Out of the corner of my left eye I saw Manuel striking and setting his 3/8oz Nitro jighead hard! I snapped around immediately as I heard his Shimano Twinpower 4000 drag squeal under a heavy load as the fish he'd hooked bullrushed its way into the shadows of the shallows.
It was a good fish! And exactly what we were searching for in the spooky tiger country that we were hunting them in. The bottom was full of big boulders, with kelp, neptune necklace seaweed interspersed between the odd clear patches where colonies of kina clung to the surface of these boulders. Just impoverishing on terminal tackle is this style of softbaiting as it is a risk or reward technique that requires after the cast a measured guess-timate as to sink rates before skimming the Gulp softbait close to the bottom and through the tangled lattice work of trenches back towards the boat.
“Get on the helm Paul!” Manuel yelled as I was already turning the key to start up the Yamaha 4 stroke 100HP outboard.
Engaging forward gear as smoothly as I can and not upset the equilibrium of Manuel who was at this stage wrestling with a seriously bent Yeehaa 704 2 pce custom rod on the bow of his Extreme 540 centre console.
It was easy to drive up to the fish and cut it off as it was fleeing through his underground backyard as the bright green Varivas Sea Bass PE2 was highlighted against the stealthy shadow of the land.
“I forgot the landing net, it’s still leaning against the garage!” Manuel muttered in between choice expletives.
“No problem, it’ll just make it interesting.” I replied.
After the initial 100m plus burst and subsequently shorter runs the snapper appeared on the surface as Manuel worked it hard and kept its head up and soon we drove alongside it as it now flopped over on its side.
- 1. It's Big!
This fish was big.
My first attempt to grab it by its tail was a failure. It was meaty, slippery and strangely warm to the touch.
“Gill it!” Manuel suggested while expertly keeping this behemoth alongside.
I managed to with reasonable gentle force shove my right hand under and into its gill cavity. My right hand disappeared and I was able to quickly lift this snapper aboard.
- 2. This is not a pannie!
After a quick weight check the thing clocked the digital scale at 22.7lbs. Well over the 20lb mark, and a subsequent length check on the measure mat saw it in at 82cms. It is an impressive fish that after the photos swam away strongly back to its hood.
- 3. Let's get it back in the water!
- 4. Great to see it swim away strongly!
Obviously we were both delighted with this encounter and to have so quickly fulfilled the objective of the day within the first hour!
However, like all fishing there was then a long period between fish as we waded through our stocks of Gulp softbaits and jigheads. Its character building stuff and great practice for tying FG knots quickly in a rocking boat. It’s expedient to carry 2 softbait rod and reel sets to get back fast into the next cast. I also see it as an opportunity to improve the accuracy and distance of my casts both port, starboard and lefthanded in my case.
This style of angling wouldn’t suit everyone as hunting for trophy fish is not meat fishing in a thousand gannet workup. It requires patience and the acceptance that there will be losses in tackle to the gnarly bottom terrain and lots of softbait attrition from leatherjackets and banded wrasse attacks. However, the advantage are instead of focusing a bait and berley session on one zone off the stern through a single tide change. Softbaiting allows the angler to cover more ground and therefor more chances to encounter a trophy fish as you drift into each individual big fish territory. Before long you will note similarities in their choices of habitat. Availability of food, good shelter for hiding, ambushing prey and water quality.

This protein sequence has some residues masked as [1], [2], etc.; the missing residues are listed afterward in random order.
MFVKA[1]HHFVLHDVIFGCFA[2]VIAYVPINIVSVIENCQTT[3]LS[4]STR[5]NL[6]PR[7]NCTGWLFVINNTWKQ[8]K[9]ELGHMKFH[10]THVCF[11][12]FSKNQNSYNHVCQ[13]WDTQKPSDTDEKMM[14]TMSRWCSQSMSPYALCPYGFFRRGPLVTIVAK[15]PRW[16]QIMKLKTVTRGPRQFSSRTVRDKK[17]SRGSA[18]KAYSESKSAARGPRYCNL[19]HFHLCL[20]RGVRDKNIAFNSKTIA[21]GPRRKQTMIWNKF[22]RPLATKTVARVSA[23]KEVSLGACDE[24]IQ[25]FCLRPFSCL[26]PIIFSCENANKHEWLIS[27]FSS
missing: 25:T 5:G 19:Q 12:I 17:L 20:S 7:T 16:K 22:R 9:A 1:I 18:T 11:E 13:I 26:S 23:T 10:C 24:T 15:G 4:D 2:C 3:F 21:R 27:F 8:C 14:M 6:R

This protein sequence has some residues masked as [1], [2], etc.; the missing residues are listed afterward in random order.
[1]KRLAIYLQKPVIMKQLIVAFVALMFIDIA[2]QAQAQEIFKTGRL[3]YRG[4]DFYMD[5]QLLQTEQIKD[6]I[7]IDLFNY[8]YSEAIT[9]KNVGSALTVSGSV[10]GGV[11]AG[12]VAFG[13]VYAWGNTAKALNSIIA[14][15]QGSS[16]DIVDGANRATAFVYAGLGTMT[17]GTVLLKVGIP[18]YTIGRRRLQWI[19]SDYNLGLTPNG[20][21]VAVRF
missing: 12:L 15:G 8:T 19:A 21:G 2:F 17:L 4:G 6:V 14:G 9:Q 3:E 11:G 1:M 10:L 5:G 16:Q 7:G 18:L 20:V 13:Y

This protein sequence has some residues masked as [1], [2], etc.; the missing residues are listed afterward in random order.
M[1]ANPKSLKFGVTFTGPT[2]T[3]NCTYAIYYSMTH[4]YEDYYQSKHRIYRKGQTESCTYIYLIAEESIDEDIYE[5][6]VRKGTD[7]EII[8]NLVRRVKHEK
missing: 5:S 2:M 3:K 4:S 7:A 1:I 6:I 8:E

The tactical choice for using Gulp is simply because they work well in this environment when the angler needs every advantage from his/her gear used. Gulp still has the most scent dispersion being a water based product compared to others on the market. Plus they are nearly biodegradeable a critical factor as our awareness for not leaving behind any plastic rubbish increases. I also like the greater variety of colour choices and shapes.
It also helps enormously to quickly startup and drive after the fleeing fish as the gear used is light tackle it requires team work and synchronisation to have even a 30% chance of landing these shallow water trophy fish.
My personal highlights came from using the Gulp 10 inch Natural Eel in the mid afternoon as I worked out that even though they were getting chewed up by leather jackets and reef fish during their swim time. I was not having to change softbaits as frequently. A 10” eel reduced per cast to 7”, 6” and finally 5” before I retired them.
My 2 fish both felt initially like another snag up on the bottom until they then headed into the shallows at ever increasing rate of knots. The first one fell off after its second run due to a blunt hook tip that failed to penetrate deeply. And the final one was close but no cigar as alongside the boat it came off the 5/8oz jighead I was using to counter the wind oppose tide situation. As my friend Joe would say, “Did you see it? And if you didn’t, “It doesn’t count!” Well in this case, yes Joe I saw the second one but it still doesn’t count as it’s still swimming out there.
Analysis is always productive after bumping into these rare fish that need to be released asap unharmed to allow their genetic line to propagate and continue. Manuel’s fish looked like a fast growing fish. And it wasn’t a battle scarred kelpie veteran of the shallows. It feels better to let it go then to chop it up for food.